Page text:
‘Rebalancing Britain’ is a major collaboration between CapX and the Joseph Rowntree Foundation focusing on how the Government should tackle the longstanding imbalances in the British economy. The project focuses not only on the well-documented North/South divide, but on the way smaller towns and cities are often left behind in national policy debates.
I think it was after the fifth deserted roundabout that I lost count. Skelmersdale was designated as a New Town in 1961, and the sadly mistaken ideas of its founders are preserved for posterity by its road layout.
It is good news that the Housing Secretary, Robert Jenrick, is launching a process to build ten new high-quality towns with the support of local people and with a focus on new transport links.
But it is lazy reporting to claim that building a new town will necessarily help a region to grow. Done badly, a new town will worsen the oversupply of workers, caused by a shortage of homes near good jobs, that continues to hold down wages in our most deprived areas.
Once a thriving mining district, Skelmersdale new town sadly did not provide jobs for the overspill population from Merseyside who were decanted there. It is slowly fighting its way back, helped by new life in Liverpool and by a resurgent Manchester. But there is no doubt that the original money would have helped those people much more if spent very differently, by helping regenerate where they already lived.
There is impressive and accumulating evidence about what does and does not work in helping areas to grow and people to achieve their potential. You can find it summarized by the What Works Growth Centre of the London School of Economics, and in reports of the excellent Centre for Cities.
What people really need for regions to grow are plentiful, high wage, high productivity jobs. As the Centre for Cities has written, the easiest way to ensure ready access to such jobs is to improve the supply of housing in high wage areas, and improve public transport for commuting around city regions so that, as they have for thousands of years, cities can help their surrounding areas become more prosperous.
Young people do not want to live in a new town an hour each way away from good jobs. They would much rather have a decent home in a well-designed community within easy reach of work.
Happily, there are many popular and easy ways to improve commuting times and build more good homes and places within easy reach of those opportunities, particularly in the low-rise suburbs around places like Manchester or Cambridge. Plastering the country with new towns, even if we could do it at remotely near the scale required, will not help our left-behind regions, nor all the young people deprived of opportunity. Sadly, it will do the opposite.
The calls for expensive solutions such as HS2 are partly because we have failed to build enough homes in London, so that commuters have spilled out across the South East and beyond. That has clogged rail lines which, in a saner, more environmentally-friendly world, would still have plenty of capacity, because we would have been building homes in the right places where people could easily get to work.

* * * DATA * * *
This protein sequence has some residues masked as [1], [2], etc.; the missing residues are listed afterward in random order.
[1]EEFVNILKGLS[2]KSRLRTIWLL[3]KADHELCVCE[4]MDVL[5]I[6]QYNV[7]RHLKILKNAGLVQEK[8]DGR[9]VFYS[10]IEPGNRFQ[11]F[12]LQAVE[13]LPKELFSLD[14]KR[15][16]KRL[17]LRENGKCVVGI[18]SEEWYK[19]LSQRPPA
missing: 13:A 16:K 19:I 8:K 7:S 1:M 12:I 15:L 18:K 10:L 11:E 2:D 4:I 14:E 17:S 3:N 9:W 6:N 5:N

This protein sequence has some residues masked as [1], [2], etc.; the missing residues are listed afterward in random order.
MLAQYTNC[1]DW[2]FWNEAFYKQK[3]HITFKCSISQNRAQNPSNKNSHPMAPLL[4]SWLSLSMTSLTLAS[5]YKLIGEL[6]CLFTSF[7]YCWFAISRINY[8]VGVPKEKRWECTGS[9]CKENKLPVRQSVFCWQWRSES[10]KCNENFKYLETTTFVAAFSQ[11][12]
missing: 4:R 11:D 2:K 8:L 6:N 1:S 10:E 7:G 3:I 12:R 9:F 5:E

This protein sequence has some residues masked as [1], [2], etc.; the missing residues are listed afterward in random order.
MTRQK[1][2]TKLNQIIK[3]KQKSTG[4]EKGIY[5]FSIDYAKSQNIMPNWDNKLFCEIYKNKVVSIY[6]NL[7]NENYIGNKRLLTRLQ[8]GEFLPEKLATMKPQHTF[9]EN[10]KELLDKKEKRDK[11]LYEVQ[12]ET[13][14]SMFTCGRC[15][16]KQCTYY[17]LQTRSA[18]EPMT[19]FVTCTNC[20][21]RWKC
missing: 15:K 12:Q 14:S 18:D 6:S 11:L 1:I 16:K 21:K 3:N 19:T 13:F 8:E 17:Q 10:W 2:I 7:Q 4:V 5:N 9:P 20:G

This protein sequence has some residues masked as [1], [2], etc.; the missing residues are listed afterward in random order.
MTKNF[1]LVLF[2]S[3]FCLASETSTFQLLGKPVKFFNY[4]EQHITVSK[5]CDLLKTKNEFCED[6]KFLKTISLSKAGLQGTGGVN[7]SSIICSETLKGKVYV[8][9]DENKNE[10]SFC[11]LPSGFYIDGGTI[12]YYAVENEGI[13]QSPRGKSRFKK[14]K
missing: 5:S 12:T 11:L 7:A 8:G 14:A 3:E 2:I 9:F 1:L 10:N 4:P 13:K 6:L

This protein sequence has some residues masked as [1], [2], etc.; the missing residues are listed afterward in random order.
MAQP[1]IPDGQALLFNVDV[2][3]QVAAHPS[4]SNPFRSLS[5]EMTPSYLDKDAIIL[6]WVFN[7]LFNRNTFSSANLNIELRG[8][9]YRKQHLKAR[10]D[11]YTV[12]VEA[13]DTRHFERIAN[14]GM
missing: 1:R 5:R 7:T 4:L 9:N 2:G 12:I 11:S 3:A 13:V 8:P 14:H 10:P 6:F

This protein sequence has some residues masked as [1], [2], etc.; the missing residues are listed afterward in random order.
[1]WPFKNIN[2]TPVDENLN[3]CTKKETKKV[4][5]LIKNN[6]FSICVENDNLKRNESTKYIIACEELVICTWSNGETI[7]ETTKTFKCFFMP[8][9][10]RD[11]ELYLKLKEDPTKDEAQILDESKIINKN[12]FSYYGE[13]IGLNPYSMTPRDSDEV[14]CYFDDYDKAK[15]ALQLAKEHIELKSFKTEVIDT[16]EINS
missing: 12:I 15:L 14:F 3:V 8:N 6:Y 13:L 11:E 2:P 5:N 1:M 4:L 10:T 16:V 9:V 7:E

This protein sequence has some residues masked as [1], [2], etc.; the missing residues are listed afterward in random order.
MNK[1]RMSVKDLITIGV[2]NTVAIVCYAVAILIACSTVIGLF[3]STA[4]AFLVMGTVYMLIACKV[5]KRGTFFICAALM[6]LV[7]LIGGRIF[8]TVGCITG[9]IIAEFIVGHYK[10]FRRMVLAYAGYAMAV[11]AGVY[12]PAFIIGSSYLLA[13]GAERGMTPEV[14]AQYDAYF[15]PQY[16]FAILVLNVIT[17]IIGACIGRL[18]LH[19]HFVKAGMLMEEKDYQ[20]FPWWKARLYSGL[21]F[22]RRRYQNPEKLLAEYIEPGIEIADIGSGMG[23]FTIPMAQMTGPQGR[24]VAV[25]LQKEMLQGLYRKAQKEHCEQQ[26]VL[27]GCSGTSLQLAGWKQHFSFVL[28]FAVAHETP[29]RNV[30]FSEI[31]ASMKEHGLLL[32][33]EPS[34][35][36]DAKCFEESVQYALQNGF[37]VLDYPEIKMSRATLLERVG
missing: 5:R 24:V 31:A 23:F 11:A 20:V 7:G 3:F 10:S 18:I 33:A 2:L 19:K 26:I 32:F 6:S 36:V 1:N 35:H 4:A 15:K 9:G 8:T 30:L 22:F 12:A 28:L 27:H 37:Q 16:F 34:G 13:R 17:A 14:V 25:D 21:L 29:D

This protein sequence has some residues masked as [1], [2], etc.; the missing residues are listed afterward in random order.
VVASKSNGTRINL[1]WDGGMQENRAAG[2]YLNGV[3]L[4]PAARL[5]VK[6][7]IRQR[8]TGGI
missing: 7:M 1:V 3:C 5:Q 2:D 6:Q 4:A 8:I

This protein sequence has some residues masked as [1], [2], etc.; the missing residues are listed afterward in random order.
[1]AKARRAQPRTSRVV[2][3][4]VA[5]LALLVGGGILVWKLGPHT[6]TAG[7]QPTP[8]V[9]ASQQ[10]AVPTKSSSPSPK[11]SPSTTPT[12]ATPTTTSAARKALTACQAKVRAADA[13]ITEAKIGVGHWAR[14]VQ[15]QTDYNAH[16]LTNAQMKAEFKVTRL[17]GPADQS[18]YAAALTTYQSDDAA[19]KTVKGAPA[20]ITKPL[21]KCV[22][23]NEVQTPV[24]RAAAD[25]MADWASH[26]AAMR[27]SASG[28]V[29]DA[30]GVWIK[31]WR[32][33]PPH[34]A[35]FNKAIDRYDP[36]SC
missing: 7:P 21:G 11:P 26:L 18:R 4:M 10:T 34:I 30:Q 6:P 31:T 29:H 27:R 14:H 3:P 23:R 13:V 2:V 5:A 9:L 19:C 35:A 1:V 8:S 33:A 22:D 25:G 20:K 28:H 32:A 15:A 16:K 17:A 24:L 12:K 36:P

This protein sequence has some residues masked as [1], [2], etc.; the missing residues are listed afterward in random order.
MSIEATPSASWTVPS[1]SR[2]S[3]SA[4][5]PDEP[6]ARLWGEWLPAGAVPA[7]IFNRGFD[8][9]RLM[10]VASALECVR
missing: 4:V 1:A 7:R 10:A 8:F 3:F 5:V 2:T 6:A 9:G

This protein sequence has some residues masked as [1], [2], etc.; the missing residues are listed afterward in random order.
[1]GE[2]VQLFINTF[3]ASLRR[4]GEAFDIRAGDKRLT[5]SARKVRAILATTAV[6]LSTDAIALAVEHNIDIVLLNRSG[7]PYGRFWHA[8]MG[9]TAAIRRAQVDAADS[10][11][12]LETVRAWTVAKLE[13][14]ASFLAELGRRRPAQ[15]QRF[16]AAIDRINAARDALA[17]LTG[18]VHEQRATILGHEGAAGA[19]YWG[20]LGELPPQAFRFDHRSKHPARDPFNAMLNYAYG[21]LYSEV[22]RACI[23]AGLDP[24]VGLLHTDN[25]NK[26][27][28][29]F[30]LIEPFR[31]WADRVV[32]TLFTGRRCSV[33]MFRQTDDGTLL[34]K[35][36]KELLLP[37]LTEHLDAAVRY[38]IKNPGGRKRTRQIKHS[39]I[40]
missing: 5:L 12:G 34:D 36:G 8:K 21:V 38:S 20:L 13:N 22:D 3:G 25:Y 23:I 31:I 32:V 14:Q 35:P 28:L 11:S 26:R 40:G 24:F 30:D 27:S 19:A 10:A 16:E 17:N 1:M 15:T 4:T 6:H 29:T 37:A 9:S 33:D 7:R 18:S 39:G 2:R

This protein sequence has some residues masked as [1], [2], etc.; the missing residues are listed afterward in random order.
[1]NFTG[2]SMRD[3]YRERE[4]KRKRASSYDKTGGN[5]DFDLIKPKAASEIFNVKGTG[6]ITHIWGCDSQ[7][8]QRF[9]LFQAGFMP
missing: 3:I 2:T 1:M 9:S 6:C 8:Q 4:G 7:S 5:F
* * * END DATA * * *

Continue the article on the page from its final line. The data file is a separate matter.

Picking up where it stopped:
The economy is screaming at us through the price system to build more homes near to good jobs. This new government has the opportunity to level up the regions, but we must avoid repeating the mistakes of the 1960s and ignoring the emphatic lessons of 50 years of research.
There are popular, community-led ways to add far more homes in existing suburbs, while making them more attractive, walkable and better able to support struggling high streets. Some of the value from that can be used to pay for additional infrastructure, without costing the taxpayer a penny.
Most notably, we should run trials to let residents of a single street pick a design code and vote by two-thirds majority to allow building up to five or six storeys on their street – either extending upwards or replacing semi-detached houses with terraced houses and mansion blocks. That can add five times more housing while making the street look better and doubling the value for the original homeowner.
That organic densification, driven by high prices, is what would have happened in response to the current shortage in any era before 1939. You can see it, for example, in the stunning Victorian mid-rise buildings of central Manchester or Liverpool, in the Georgian houses of Hampstead or in some historic parts of Edinburgh.
The 1947 planning system imposes great responsibility to plan well. So far no government has met that challenge. That is the main reason why British productivity is so low, and why our regions have suffered so badly.
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